When in 1895 Wilhelm Conrad Roentgen invented the X-Ray, it was considered to be the most disruptive technological breakthrough in medicine at the time. Since then, we have come a long way, with technologies such as Blockchain, Augmented Reality, Virtual Reality, Artificial Intelligence, and 3D Printing finding their way into the medical sphere. However, there is even more to come.
What are some of the developments we can expect in this field in the coming years? How will regulation affect technological progress, and is there currently any transatlantic cooperation to promote human health? These questions were discussed this year at the START Summit St.Gallen as part of the panel discussion on “Emerging Trends for Healthcare”. One of our Health-Trends co-initiators, Matthias Mettler, was invited to this discussion. Below we have summarized the most important questions to our co-initiator and Matthias answers for you.
(START Summit) As a hobby, you publish the so-called “Swiss Digital Health Map”. In your opinion, what are the most important trends you have observed over the past two years?
For some years now, our healthcare systems have been experiencing a fundamental change, driven by several trends. These trends have different causes and can be technological, societal, or political in nature. However, what is especially interesting is the increasing speed of adopting new technologies in healthcare during the last two to three years. So, there are many technological trends I could highlight here, let me give you three examples for the Swiss healthcare system:
- First, I would like to highlight blockchain, which is still accelerating in Swiss healthcare. We observe many new startups in this field, e.g., in the area of health data market places or supply chain solutions. Moreover, incumbents, like the Swiss post company, start to explore blockchain in healthcare.
- Second, since we create lots of health data based on electronic patient records, wearables, or health apps, artificial intelligence is definitely on the move in Swiss healthcare as well. There are many different fields of application, e.g., the analysis and evaluation of medical data which are driving new ways of better medical diagnoses. I think in 5 to 10 years AI-based algorithms will make better diagnoses than doctors.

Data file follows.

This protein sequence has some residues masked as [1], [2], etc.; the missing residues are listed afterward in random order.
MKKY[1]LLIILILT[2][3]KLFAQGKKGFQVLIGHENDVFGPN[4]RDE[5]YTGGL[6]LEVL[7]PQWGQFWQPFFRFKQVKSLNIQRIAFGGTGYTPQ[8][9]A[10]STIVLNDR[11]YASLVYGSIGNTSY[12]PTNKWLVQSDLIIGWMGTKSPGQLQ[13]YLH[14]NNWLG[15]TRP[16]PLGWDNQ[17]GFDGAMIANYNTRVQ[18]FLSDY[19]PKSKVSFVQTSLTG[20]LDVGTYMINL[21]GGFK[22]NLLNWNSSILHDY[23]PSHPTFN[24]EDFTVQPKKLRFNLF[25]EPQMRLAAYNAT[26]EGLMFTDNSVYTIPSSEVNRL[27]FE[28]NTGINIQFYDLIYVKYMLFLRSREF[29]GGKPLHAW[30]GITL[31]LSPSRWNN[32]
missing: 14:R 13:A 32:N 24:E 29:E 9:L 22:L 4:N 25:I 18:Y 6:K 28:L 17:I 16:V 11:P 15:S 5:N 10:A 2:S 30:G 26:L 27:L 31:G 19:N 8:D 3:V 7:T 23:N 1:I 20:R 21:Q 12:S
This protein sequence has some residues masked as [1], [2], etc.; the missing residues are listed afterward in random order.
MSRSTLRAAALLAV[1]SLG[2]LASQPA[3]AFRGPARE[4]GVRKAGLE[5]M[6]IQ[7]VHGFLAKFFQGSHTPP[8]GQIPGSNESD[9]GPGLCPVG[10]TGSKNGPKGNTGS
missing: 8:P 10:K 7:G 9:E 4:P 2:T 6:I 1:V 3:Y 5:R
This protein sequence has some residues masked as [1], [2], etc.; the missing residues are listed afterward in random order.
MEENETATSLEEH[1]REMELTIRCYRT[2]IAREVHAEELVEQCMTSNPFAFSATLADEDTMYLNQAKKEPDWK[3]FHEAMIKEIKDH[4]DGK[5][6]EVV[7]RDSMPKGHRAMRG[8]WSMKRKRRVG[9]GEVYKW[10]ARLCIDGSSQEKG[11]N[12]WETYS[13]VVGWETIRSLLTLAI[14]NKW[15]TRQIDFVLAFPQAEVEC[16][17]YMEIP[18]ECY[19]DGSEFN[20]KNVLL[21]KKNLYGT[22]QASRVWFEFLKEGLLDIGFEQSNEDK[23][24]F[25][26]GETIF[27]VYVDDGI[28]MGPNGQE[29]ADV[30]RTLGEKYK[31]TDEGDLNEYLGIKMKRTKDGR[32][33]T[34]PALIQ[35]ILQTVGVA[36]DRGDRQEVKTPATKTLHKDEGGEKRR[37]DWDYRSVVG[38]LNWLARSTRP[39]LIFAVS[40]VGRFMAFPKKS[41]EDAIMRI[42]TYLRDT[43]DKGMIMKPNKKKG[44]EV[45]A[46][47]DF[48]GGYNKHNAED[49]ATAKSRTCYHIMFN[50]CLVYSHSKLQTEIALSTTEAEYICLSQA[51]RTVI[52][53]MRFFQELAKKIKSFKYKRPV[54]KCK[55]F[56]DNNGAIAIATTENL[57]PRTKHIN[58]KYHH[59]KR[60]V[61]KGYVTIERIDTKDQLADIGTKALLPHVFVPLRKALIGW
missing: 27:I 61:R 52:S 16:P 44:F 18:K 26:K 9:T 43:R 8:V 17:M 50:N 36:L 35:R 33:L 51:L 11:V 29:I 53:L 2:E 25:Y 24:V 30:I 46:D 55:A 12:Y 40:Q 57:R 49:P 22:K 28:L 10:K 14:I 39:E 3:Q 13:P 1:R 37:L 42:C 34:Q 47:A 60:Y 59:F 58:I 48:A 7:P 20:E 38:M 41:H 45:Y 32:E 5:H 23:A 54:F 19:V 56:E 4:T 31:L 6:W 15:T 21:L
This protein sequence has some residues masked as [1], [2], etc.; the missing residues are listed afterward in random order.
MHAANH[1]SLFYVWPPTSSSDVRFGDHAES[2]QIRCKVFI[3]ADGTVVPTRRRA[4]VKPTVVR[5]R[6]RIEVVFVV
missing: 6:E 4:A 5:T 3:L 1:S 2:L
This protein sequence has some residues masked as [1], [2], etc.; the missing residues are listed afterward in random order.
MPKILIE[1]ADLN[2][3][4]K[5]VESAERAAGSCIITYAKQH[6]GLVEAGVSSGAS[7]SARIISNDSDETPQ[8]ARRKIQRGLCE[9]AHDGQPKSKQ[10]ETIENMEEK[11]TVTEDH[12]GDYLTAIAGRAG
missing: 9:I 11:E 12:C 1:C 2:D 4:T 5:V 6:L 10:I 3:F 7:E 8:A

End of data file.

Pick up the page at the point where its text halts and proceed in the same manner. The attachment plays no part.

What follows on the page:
- Third, I would like to outline genomics and based on this the accelerated discussion on personalized medicine and value-based care. Currently, this topic is still at an early stage in Switzerland in terms of debate in the market. Nevertheless, people start to explore the different application fields, and I’m convinced that genomics will drive significant change in healthcare during the next ten years.
To summarize this: Thanks to new technologies like blockchain, genomics, and the application of artificial intelligence, we can better understand and influence the development of diseases and ageing processes. In other words, in the near future, it will no longer be primarily a question of treating diseases, but of preventing them.
(START Summit) What are the driving forces behind those trends?
In general, I’m working as a management consultant in the Swiss and U.S. healthcare system for more than five years. Compared to my start five years ago, we observe a significant change in the mindset of the people and stakeholders in the market. So, for example, five years ago, we almost saw no partnership activities between different players like a payer and a hospital. Nowadays, the mindset of the people changed; they begin to explore new partnerships with other players in the market, start to jointly test end explore new technologies to tackle significant challenges in the market.
Why do they do this? If we look in our healthcare systems, we still see different significant challenges like the extraordinary rise of healthcare-related costs, the increasing amount of people with chronical diseases, lack of patient-related data and therefore lack of collaboration between medical players. So these are only a few examples, but important ones because they raise the pressure on the existing stakeholders in the market and, in the meantime, also enhance the attractiveness for new competitors. Therefore, the current players in the healthcare system now begin to innovate their business models, their processes and IT systems and, their ways of collaboration between each other. Moreover, last but not least, they slowly but steadily accept that there is a so-called patient empowerment movement in the market. Patients expect, for example, that their doctors become more efficient and more cost- and service-oriented when they treat diseases. Therefore, stakeholders in healthcare start to think from an end-customer perspective when innovating the business models.